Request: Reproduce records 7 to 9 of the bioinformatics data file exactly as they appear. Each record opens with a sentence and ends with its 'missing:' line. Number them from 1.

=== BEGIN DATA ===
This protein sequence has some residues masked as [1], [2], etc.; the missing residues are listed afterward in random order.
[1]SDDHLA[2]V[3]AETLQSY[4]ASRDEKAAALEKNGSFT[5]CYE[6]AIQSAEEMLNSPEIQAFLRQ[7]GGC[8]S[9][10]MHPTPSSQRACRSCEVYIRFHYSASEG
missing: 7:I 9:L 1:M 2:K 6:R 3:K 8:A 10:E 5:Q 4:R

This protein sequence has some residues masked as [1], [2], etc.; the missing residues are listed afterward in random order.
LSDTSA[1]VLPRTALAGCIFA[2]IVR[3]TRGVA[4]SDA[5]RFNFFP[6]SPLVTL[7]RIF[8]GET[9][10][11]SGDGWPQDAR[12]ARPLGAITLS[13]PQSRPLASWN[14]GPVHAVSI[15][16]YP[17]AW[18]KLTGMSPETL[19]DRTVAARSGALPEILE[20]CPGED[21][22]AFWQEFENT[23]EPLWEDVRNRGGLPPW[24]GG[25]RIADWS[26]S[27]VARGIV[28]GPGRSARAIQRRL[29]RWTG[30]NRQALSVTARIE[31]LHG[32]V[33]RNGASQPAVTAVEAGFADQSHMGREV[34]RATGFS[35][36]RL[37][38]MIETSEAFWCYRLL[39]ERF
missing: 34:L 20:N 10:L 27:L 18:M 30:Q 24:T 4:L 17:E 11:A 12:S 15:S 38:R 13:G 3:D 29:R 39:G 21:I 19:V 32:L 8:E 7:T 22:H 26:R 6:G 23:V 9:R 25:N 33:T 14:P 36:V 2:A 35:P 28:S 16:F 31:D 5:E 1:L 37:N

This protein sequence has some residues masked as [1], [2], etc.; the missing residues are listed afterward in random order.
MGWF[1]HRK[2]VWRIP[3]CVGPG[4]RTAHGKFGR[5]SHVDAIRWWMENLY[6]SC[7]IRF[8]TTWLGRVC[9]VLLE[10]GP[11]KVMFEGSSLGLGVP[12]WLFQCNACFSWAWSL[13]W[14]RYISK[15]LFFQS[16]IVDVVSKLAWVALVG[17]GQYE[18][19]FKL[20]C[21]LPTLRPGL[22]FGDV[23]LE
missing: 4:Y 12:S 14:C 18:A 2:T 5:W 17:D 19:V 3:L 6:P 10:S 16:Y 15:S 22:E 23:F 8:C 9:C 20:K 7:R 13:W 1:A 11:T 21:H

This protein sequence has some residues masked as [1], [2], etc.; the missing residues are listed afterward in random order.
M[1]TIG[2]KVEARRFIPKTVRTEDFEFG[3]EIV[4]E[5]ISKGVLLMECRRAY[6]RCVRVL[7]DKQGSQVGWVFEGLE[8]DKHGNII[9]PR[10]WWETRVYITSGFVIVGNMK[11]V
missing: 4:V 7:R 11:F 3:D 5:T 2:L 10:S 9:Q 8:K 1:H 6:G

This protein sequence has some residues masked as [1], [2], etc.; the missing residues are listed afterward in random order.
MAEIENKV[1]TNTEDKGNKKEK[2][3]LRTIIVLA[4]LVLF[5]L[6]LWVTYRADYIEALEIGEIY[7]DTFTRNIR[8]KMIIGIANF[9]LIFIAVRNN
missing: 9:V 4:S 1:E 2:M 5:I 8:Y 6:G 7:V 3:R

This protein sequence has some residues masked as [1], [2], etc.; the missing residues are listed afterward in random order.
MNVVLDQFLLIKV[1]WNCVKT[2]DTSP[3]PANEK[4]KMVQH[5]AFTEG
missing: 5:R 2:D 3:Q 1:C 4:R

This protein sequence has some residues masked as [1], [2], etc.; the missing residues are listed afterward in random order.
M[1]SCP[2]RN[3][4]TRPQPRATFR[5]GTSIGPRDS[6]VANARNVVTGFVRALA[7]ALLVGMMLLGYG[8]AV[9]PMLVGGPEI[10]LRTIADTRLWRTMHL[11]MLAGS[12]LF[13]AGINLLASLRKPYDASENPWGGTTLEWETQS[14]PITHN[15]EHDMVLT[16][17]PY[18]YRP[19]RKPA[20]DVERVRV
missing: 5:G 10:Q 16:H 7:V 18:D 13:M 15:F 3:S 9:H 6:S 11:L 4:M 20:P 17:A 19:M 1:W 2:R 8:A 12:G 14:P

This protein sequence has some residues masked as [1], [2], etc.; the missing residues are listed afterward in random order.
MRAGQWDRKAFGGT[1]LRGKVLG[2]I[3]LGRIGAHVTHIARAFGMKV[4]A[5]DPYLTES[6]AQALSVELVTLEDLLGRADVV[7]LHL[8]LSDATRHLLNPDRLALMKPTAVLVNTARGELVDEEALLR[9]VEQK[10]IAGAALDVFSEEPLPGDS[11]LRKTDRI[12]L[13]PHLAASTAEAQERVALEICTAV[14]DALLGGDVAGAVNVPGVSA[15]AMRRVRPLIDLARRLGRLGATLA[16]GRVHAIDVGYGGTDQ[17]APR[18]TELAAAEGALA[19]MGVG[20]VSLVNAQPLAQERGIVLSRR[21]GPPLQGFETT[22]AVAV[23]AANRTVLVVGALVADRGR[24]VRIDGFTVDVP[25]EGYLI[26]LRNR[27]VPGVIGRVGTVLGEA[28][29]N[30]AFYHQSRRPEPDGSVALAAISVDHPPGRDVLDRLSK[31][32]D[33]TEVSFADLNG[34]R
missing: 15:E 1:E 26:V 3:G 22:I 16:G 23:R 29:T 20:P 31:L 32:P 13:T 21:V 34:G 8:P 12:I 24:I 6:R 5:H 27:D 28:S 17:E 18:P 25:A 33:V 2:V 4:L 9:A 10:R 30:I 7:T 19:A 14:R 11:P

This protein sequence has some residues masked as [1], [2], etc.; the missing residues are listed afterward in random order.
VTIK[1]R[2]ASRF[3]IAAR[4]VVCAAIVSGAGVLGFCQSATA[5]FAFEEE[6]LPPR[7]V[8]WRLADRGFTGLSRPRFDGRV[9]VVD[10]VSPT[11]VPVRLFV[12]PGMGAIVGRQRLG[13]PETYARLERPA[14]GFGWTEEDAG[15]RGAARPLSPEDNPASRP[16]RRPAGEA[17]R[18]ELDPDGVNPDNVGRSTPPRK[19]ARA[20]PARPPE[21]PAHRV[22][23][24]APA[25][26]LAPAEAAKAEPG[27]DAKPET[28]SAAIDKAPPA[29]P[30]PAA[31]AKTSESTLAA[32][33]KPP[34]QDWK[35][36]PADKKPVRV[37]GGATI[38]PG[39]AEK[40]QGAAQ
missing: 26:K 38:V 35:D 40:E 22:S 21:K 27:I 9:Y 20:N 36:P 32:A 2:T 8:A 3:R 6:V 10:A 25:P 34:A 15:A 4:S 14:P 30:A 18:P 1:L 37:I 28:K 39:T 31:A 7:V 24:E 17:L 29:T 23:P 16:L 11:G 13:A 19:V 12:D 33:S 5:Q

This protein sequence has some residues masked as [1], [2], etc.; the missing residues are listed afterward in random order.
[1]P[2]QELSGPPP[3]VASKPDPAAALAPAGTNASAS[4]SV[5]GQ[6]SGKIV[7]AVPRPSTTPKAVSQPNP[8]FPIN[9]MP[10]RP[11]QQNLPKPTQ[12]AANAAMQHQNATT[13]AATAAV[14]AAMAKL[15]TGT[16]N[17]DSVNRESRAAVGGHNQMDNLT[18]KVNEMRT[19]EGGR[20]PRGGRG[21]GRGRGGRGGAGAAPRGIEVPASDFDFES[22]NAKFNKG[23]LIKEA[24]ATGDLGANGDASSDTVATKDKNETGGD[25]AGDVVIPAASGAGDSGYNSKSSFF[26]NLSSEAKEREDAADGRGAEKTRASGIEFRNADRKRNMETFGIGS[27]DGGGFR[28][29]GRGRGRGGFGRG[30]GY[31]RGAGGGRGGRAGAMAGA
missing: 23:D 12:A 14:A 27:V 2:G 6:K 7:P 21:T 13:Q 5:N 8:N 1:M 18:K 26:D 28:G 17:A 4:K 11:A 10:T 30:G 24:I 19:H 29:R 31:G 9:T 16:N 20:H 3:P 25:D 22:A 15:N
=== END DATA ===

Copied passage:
This protein sequence has some residues masked as [1], [2], etc.; the missing residues are listed afterward in random order.
M[1]SCP[2]RN[3][4]TRPQPRATFR[5]GTSIGPRDS[6]VANARNVVTGFVRALA[7]ALLVGMMLLGYG[8]AV[9]PMLVGGPEI[10]LRTIADTRLWRTMHL[11]MLAGS[12]LF[13]AGINLLASLRKPYDASENPWGGTTLEWETQS[14]PITHN[15]EHDMVLT[16][17]PY[18]YRP[19]RKPA[20]DVERVRV
missing: 5:G 10:Q 16:H 7:V 18:D 13:M 15:F 3:S 9:H 6:S 11:L 4:M 20:P 17:A 19:M 1:W 2:R 8:A 12:G 14:P

This protein sequence has some residues masked as [1], [2], etc.; the missing residues are listed afterward in random order.
MRAGQWDRKAFGGT[1]LRGKVLG[2]I[3]LGRIGAHVTHIARAFGMKV[4]A[5]DPYLTES[6]AQALSVELVTLEDLLGRADVV[7]LHL[8]LSDATRHLLNPDRLALMKPTAVLVNTARGELVDEEALLR[9]VEQK[10]IAGAALDVFSEEPLPGDS[11]LRKTDRI[12]L[13]PHLAASTAEAQERVALEICTAV[14]DALLGGDVAGAVNVPGVSA[15]AMRRVRPLIDLARRLGRLGATLA[16]GRVHAIDVGYGGTDQ[17]APR[18]TELAAAEGALA[19]MGVG[20]VSLVNAQPLAQERGIVLSRR[21]GPPLQGFETT[22]AVAV[23]AANRTVLVVGALVADRGR[24]VRIDGFTVDVP[25]EGYLI[26]LRNR[27]VPGVIGRVGTVLGEA[28][29]N[30]AFYHQSRRPEPDGSVALAAISVDHPPGRDVLDRLSK[31][32]D[33]TEVSFADLNG[34]R
missing: 15:E 1:E 26:V 3:G 22:I 16:G 23:R 29:T 20:P 31:L 32:P 13:T 21:V 34:G 8:P 12:I 24:I 6:R 5:H 27:D 28:S 17:E 18:P 25:A 33:V 2:V 4:L 9:A 10:R 30:I 7:T 19:A 14:R 11:P

This protein sequence has some residues masked as [1], [2], etc.; the missing residues are listed afterward in random order.
VTIK[1]R[2]ASRF[3]IAAR[4]VVCAAIVSGAGVLGFCQSATA[5]FAFEEE[6]LPPR[7]V[8]WRLADRGFTGLSRPRFDGRV[9]VVD[10]VSPT[11]VPVRLFV[12]PGMGAIVGRQRLG[13]PETYARLERPA[14]GFGWTEEDAG[15]RGAARPLSPEDNPASRP[16]RRPAGEA[17]R[18]ELDPDGVNPDNVGRSTPPRK[19]ARA[20]PARPPE[21]PAHRV[22][23][24]APA[25][26]LAPAEAAKAEPG[27]DAKPET[28]SAAIDKAPPA[29]P[30]PAA[31]AKTSESTLAA[32][33]KPP[34]QDWK[35][36]PADKKPVRV[37]GGATI[38]PG[39]AEK[40]QGAAQ
missing: 26:K 38:V 35:D 40:E 22:S 21:K 27:I 9:Y 20:N 36:P 32:A 2:T 8:A 3:R 6:V 10:A 25:P 34:A 15:A 4:S 14:P 30:A 18:P 1:L 37:I 28:K 39:T 31:A 7:V 24:E 17:L 29:T 23:P 16:L 11:G 13:A 19:V 12:D 33:S 5:Q